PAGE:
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ROCKVILLE – Remi Jeffrey-Coker, a Gaithersburg native and student at the Savannah College of Art and Design (SCAD), placed first in the Walt Disney Imagineering’s 28th Imaginations Design Competition alongside her team.
Out of 280 submissions, the team from SCAD, along with six other finalists, were awarded trips to Walt Disney Imagineering in California, where they presented their project to Imagineering executives. Jeffrey-Coker and her teammates, Carolyn Tevez, Ezekiel Waters and Nicholas Hammond, also received $1,000, and a $1,000 grant was awarded to SCAD.
Imagineering is the research and development wing behind Walt Disney Parks and Resorts. It is a creative force that “dreams up, designs and builds all Disney theme parks, resorts, attractions, cruise ships, real estate developments and regional entertainment venues worldwide,” according to Imaginations’ website.
The theme that Disney chose this year was natural or ancient wonders, challenging teams to “(focus) on places that are difficult to enjoy because they are remote, inhospitable or no longer exist.”
Jeffrey-Coker and her team created a project titled “The Rose of Babylon,” a reimagination of the Hanging Gardens of Babylon, one of the Seven Wonders of the Ancient World. The design includes a botanical “inquisitorium” and a modern imagining of the Hanging Gardens where, according to Disney, “guests can bask in the glory of agriculture from around the world and actively contribute to the spread of resources and the growth of new life.”
“From the initial stages where we conceptualized early ideas, all the way to the final presentation, I problem-solved and drew the most compelling imagery I could to bring the story of The Rose of Babylon to life,” said Jeffrey-Coker.
Jeffrey-Coker had one of the largest roles in the project as main illustrator. Her imagery brought the story together as she directed the project visually from start to finish.
“My images tell the background story of Izdehar and her family, the educational and guest experiences throughout the attraction and the impact the Rose of Babylon has on the country of Iraq,” Jeffrey-Coker said.
According to her teammate Waters, the team initially chose the Hanging Gardens because of its beauty, but they soon became more interested in its history and culture, giving the project a deeper purpose.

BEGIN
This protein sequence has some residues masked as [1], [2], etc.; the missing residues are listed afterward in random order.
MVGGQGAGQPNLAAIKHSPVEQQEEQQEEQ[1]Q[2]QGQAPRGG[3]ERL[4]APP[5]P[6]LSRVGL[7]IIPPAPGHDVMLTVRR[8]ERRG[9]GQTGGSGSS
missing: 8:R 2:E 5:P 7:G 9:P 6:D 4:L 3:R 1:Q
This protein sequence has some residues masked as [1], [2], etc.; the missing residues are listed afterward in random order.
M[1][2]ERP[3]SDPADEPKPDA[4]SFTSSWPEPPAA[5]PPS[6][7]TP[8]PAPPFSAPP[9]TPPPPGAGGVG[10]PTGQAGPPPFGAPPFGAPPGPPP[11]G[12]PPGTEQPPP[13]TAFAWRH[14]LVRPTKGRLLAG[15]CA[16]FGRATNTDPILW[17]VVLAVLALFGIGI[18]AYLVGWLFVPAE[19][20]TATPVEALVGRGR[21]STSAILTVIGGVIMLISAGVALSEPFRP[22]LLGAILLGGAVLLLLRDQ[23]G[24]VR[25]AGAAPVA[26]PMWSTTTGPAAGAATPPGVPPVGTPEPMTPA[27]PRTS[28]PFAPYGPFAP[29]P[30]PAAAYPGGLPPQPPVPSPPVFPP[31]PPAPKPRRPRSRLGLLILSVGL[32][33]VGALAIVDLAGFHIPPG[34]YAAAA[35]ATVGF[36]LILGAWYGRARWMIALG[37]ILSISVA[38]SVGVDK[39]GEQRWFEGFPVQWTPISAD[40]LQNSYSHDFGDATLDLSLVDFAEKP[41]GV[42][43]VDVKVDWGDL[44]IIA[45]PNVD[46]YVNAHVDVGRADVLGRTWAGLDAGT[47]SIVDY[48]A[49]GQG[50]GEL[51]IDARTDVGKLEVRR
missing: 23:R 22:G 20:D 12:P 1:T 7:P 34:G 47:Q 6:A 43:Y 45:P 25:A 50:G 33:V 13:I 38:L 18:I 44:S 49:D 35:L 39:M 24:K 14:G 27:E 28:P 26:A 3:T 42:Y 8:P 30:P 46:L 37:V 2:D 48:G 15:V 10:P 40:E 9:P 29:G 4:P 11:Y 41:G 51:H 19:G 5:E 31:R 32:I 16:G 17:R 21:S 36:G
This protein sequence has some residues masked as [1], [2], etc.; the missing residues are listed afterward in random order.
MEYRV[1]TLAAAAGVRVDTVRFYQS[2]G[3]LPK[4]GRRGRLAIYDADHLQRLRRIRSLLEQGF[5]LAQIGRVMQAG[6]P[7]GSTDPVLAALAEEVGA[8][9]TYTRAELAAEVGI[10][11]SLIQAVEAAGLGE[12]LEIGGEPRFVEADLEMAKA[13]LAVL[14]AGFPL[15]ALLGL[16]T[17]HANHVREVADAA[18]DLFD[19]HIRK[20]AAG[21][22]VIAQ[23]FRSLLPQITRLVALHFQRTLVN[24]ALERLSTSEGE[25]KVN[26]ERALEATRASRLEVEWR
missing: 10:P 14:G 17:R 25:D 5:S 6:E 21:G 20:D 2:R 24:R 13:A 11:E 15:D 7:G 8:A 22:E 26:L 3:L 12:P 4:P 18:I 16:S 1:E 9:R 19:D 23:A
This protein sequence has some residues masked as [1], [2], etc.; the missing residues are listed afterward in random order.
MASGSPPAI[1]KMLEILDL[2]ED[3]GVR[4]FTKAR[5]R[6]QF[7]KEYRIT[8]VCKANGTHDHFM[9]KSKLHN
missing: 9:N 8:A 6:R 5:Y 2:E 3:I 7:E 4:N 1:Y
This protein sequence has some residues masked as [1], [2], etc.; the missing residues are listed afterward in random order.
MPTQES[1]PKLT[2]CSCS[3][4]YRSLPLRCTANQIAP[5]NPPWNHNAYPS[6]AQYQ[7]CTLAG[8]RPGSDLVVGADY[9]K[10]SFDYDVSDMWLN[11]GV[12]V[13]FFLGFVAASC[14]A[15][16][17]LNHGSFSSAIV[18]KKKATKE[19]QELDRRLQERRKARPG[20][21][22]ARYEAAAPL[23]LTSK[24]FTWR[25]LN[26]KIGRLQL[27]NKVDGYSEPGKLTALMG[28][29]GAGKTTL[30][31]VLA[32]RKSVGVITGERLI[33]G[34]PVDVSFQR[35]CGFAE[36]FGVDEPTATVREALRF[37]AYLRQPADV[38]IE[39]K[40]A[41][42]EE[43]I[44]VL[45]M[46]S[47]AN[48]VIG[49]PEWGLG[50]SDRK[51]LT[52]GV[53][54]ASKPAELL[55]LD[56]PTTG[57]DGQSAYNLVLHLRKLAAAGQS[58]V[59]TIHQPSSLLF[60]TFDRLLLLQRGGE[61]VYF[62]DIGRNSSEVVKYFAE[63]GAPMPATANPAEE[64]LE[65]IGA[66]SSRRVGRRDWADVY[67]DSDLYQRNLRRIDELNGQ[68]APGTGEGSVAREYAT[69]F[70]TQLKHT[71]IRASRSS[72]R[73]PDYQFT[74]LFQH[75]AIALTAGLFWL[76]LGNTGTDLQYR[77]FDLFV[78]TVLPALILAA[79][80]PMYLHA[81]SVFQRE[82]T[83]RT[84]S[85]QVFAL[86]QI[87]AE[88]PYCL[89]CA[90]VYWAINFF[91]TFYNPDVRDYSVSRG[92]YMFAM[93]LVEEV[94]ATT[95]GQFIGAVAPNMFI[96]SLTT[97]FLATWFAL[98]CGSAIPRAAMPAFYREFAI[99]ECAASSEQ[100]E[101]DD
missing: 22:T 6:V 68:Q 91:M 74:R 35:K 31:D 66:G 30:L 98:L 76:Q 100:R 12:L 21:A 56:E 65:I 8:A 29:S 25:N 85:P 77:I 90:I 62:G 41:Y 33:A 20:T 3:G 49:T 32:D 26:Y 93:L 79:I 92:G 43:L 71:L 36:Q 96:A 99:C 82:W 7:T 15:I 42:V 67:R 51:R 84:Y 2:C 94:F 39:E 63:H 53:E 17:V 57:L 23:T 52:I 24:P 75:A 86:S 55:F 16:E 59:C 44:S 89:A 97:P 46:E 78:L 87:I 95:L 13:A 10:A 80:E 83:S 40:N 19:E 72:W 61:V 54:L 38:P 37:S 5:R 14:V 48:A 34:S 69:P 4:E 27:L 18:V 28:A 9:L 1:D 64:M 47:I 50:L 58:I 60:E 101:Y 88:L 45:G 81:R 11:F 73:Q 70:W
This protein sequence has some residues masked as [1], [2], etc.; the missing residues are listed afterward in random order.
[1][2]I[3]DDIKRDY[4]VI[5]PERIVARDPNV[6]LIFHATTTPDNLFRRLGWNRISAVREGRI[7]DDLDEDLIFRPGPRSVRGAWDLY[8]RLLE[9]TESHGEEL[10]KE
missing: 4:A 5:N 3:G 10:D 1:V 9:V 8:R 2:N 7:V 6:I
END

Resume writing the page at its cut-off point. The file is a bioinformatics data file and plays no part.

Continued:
“At first, we chose the Hanging Gardens of Babylon because of beautiful imagery associated with the ancient wonder; but as we did more research into the Gardens and its presumed location of Iraq, we became enthralled with the rich history of the nation and the diverse backgrounds of the people who live there,” said Waters. “We wanted to create an immersive experience that was entertaining and educational. We designed an experience that would lift the nation of Iraq and its people.”
Jeffrey-Coker echoed his sentiments, noting that in their research of Iraq, they discovered a diverse culture and ancient history, opting to highlight this part of its history as opposed to its current turmoil.
“This project gave us the opportunity to explore and share its rich history and to provide a new notable experience for the people of Iraq to proudly share with the rest of the world,” said Jeffrey-Coker.
The competition can be a gateway to future opportunities with Disney, with many winners becoming interns and working alongside Imagineers, professionals who help build the company’s various entertainment venues, according to Disney. Some competition winners become Imagineers themselves.
“Growing alongside my SCAD teammates to enhance our collaborative skills was one of the main successes of the project as collaboration is a huge part of the themed entertainment industry,” said Teves. “This experience is something that I will always cherish throughout the rest of my career, as it proved to me that all of our hard work and passion for the industry can truly pay off in the greatest ways.”